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Voices ᐋ ᐄᔮᔨᐧᒫᓂᐧᐃᒡ

Hunting with respect

BY Xavier Kataquapit Sep 27, 2019

Hunting season is upon us. The Cree of James Bay are out on the land hunting while many more non-Native people are eager also to bag their moose or partridges. It is a great time to be out on the land. I have many great memories of sitting around campfires, travelling the rivers and the great James Bay. There are few if any bugs and generally cool – and that makes for a much easier time to wander through the forest.

Being with my family next to the pebble shores of James Bay in the cool fall air is a favourite memory. I can almost smell the roasted goose, the scent of the pine and other sweet fall aromas of the forest. The fall hunt is part of the DNA of every Indigenous person in this country.
The hunt is changing, however. There are fewer geese, ducks, partridge, moose and caribou. Too many of us hunters refuse to realize. How on earth are the next generations going to enjoy the tradition and culture that is involved in the hunt if we kill the animals and birds into extinction.

If you think this has not happened in the past all you have to do is consider that there are currently 26 creatures on the endangered list in Canada. These include: American Eel, Atlantic Bluefin Tuna, Atlantic Halibut, Barndoor Skate, Black-footed Ferret, Blanding’s Turtle, Blue Whale, Bocaccio Rockfish, Copper Redhorse, Eskimo Curlew, Fin Whale, Golden Tilefish, Marbled Murrelet, North Atlantic Right Whale, Redfish, Roundnose Grenadier, Sea Otter, Sei Whale, Shortnose Cisco, Shortspine Thornyhead, Smooth Skate, Spotted Turtle, Vancouver Island Marmot, Whooping Crane, Winter Skate and the Wood Turtle.

In the past 100 years we have lost 158 fish, 146 amphibians, 80 birds and 24 reptiles. Much of this was due to human encroachment. Most recently the mainland moose has been added to a list of species that are in danger of becoming extinct in Nova Scotia – there are only about 1,000 left in that province.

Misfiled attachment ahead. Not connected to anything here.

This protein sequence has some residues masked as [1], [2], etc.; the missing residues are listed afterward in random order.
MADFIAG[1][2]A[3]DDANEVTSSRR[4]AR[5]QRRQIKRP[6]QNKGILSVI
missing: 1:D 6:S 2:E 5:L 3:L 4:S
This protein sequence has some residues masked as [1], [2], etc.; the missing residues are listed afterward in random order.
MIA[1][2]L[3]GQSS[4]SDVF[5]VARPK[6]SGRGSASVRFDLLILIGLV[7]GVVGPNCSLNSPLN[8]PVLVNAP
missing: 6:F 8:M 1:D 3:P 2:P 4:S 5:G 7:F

All hunters want to come home with something after spending a lot of time, money and effort to track their prey. That is understandable. It also has a lot to do with culture and tradition, no matter your origins. However, those who taught me about harvesting animals, birds and fish always made a point to say we should take only what we need to feed our families and to never take the life of a creature only for the thrill of the hunt. My Elders taught me to give an offering and give thanks when taking from the land.

 I certainly agree that we as Indigenous people have inherent rights when it comes to harvesting. But I also realize that there are not unlimited numbers of animals, fish and birds. Any creature can become extinct from overhunting. We should think about our role in this process at a time when most animal, bird and fish populations are declining.

 On occasion I hear about hunters, both Native and non-Native, killing moose and leaving much of the carcass in the forest to rot. I also hear about those who kill many dozens of geese and letting them go to waste. These kinds of hunters are clearly not thinking right and may be unwell in their personal lives. Our ancestors did not teach us to kill everything in sight.

If we want to keep hunting with our children and grandchildren and passing down a worthwhile tradition, then we really should consider that all species of prey are declining. We need to keep tabs on animal populations and hunt with an understanding of our impact. We should respect the tradition of the hunter and gatherer in the relationship to the land and the creatures that walk it. If we refuse to do this then we are ruining the tradition of the hunt and all the teachings and cultural aspects of it for our future generations. That would be a very sad thing.

I wish good luck and safety to all hunters, and above all I hope that they respect our ancient traditions. Let the smell of the campfire or woodstove linger in your memory, may the comfort of your family and friends stay with you and that when you take the life of a creature you understand what that means.

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Xavier Kataquapit is Cree from Attawapiskat First Nation on the James Bay coast. He is a writer and columnist who has written about his life and Indigenous issues since 1998.